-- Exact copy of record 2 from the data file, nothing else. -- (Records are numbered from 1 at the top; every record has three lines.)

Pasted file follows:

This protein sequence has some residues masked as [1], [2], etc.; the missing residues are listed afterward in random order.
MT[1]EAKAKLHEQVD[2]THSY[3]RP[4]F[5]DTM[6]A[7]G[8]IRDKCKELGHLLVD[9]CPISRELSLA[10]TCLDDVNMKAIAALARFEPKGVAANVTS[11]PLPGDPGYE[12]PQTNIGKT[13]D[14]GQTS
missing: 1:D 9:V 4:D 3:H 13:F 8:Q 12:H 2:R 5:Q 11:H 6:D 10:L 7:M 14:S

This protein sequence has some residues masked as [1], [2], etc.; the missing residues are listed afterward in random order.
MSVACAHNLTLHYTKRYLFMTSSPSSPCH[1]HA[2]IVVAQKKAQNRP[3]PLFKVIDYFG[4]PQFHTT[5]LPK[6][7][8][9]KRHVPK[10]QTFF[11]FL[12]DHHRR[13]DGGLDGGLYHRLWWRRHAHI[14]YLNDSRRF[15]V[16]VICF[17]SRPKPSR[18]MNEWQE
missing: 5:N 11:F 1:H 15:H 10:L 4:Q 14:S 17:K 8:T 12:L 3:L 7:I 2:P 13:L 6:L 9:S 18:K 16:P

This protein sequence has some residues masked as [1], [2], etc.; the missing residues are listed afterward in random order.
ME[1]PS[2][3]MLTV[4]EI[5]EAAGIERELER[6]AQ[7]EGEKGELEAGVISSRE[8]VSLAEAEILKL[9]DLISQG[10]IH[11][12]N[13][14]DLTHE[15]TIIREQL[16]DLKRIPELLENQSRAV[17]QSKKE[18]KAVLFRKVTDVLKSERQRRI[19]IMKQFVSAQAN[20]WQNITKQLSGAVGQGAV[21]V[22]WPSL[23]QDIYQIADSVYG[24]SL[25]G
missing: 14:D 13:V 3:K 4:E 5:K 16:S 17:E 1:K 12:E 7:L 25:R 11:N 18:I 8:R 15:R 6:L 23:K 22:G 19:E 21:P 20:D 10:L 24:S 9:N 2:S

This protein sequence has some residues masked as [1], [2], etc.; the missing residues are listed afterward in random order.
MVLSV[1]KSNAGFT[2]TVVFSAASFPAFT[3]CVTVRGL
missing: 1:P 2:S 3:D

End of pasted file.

This protein sequence has some residues masked as [1], [2], etc.; the missing residues are listed afterward in random order.
MSVACAHNLTLHYTKRYLFMTSSPSSPCH[1]HA[2]IVVAQKKAQNRP[3]PLFKVIDYFG[4]PQFHTT[5]LPK[6][7][8][9]KRHVPK[10]QTFF[11]FL[12]DHHRR[13]DGGLDGGLYHRLWWRRHAHI[14]YLNDSRRF[15]V[16]VICF[17]SRPKPSR[18]MNEWQE
missing: 5:N 11:F 1:H 15:H 10:L 4:Q 14:S 17:K 8:T 12:L 3:L 7:I 2:P 13:L 6:L 9:S 18:K 16:P